The North Korean people could do little to aid in this rebuilding, and it is questionable as to whether the south would really want to take the hit. But economics is not the only problem. In the hypothetical scenario, the government has been deposed. However the likelihood of this happening peacefully is unfortunately very slim. There would be extensive violence, destruction and death before Kim Jong-Il is finally expelled, and this would be an even greater cost for the south. Unfortunately even this scenario is unlikely – the populace is so indoctrinated that a violent revolution is almost impossible, and the regime in the North would never consent to reunification on the South’s terms. But even if the Northern and Southern governments consented to reunification, there is one more obstacle in the way.
The relationship between North Korea and their former Chinese allies is tense to say the least. After China began their own sanctions against the country over its nuclear programme, the North changed its attitude towards China to: ‘Hated Enemy’. The two countries aren’t exactly the best of friends anymore. Despite this, a Korean reunification is something that China cannot permit. If successful, the united Korea would be a serious power in the region, and an ally of the USA and Japan – a direct opponent to Chinese interests. Though China isn’t exactly comfortable with the situation as it stands, it is far less comfortable with the prospect of reunification. On top of this, violence in the peninsula could lead of a refugee crisis in northern China, and could even result in American troops being stationed on the Chinese border – something that China would find unacceptable.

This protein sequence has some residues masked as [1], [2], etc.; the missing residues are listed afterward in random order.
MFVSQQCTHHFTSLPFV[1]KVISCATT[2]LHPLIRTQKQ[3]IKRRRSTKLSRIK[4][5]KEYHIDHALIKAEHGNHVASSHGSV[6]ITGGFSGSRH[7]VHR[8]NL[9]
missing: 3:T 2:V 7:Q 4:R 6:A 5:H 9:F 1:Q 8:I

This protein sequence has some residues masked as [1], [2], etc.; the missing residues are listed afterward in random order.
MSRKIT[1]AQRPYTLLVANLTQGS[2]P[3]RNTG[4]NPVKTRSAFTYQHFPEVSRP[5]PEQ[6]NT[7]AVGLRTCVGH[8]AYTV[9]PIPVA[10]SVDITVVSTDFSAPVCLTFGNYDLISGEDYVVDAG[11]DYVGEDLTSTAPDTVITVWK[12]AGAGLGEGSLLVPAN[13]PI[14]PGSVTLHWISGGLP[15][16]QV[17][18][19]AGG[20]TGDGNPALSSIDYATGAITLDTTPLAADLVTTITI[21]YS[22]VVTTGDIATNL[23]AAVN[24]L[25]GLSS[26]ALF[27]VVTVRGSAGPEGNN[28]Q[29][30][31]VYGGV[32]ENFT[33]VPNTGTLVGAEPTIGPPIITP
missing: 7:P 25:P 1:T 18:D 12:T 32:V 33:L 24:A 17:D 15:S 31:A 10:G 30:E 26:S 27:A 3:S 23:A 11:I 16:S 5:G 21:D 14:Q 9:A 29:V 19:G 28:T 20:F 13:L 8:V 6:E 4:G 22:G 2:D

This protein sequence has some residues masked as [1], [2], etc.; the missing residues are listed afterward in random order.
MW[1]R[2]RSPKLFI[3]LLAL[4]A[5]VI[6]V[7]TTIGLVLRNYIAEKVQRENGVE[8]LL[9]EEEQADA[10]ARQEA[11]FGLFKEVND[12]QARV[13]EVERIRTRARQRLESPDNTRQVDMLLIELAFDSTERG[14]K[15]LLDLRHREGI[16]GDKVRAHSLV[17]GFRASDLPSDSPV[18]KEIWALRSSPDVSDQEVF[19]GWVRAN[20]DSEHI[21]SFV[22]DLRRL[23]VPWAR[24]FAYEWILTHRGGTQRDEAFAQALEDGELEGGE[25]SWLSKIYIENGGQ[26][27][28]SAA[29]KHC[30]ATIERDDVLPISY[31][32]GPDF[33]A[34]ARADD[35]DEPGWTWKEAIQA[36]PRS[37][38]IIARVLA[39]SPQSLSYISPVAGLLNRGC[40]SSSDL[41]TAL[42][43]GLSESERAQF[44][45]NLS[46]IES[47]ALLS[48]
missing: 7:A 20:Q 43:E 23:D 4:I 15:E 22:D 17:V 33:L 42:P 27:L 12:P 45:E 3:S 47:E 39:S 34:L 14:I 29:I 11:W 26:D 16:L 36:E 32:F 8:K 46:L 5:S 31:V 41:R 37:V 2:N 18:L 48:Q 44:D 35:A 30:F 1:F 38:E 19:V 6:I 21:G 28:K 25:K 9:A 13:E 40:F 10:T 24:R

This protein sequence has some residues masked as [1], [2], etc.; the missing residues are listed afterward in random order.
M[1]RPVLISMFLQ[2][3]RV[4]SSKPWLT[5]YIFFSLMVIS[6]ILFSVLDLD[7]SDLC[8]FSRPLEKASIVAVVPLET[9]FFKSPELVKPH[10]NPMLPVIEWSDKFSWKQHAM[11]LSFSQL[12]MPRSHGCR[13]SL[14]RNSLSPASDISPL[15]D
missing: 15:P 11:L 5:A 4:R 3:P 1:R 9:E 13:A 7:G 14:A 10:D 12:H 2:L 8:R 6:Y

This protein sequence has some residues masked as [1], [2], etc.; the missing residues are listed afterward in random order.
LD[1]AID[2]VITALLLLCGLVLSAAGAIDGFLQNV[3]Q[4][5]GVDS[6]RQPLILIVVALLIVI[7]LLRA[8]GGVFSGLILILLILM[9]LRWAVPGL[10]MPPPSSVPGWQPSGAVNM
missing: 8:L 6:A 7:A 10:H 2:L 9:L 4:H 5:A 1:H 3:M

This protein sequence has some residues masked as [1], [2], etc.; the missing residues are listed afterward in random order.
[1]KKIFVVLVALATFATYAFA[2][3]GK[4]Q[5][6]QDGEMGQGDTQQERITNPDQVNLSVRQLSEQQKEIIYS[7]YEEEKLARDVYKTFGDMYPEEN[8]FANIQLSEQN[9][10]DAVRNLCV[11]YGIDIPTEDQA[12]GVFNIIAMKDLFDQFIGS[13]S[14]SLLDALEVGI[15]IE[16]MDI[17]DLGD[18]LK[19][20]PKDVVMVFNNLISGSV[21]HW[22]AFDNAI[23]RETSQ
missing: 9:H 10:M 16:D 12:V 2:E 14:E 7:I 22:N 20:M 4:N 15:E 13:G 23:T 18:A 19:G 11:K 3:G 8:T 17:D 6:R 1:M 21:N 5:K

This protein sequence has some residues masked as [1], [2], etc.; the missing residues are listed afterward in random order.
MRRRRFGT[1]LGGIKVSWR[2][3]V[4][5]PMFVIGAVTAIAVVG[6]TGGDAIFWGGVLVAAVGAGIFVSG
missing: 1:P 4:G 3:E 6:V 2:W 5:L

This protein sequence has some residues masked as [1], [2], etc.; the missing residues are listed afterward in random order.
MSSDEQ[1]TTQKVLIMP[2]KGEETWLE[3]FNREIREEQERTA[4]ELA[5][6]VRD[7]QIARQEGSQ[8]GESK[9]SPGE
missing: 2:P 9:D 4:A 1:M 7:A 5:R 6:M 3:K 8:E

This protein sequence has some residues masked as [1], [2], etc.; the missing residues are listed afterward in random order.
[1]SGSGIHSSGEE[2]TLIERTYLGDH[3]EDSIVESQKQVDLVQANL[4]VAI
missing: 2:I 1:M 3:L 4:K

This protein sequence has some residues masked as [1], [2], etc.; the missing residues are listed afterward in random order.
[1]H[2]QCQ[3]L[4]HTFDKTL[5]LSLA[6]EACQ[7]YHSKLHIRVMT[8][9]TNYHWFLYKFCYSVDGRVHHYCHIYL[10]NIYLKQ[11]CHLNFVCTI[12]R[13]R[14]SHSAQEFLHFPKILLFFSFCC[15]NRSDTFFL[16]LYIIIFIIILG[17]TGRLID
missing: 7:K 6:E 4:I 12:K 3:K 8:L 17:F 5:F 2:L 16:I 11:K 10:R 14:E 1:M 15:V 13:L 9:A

Despite all these hurdles however, there are still those who believe reunification is possible. Before it’s reunification, Vietnam was in a very similar situation to Korea. The income per capita of the South was much higher than that of the North, and within the south a western-influenced middle class was beginning to appear. In fact, the economic disparity between the two states could be comparable to that in modern day Korea. Despite these problems, today Vietnam is a relatively peaceful and prosperous nation.
In 2011, a group of South Korean lawmakers proposed the introduction of a ‘reunification tax’ to cover the costs of reunification. This proposal was not so popular at the time, but as the possibility of reunification increases, the debate over measures to prepare becomes more and more important.
Korea has been divided for roughly 70 years, but had previously been united for more than a millennium. The dream of a reunited, democratic Korea is one shared by millions, and hopefully a dream that will one day become a reality. But at this point in time, there seems to be a long way to go –and a lot to overcome- before that goal can be reached.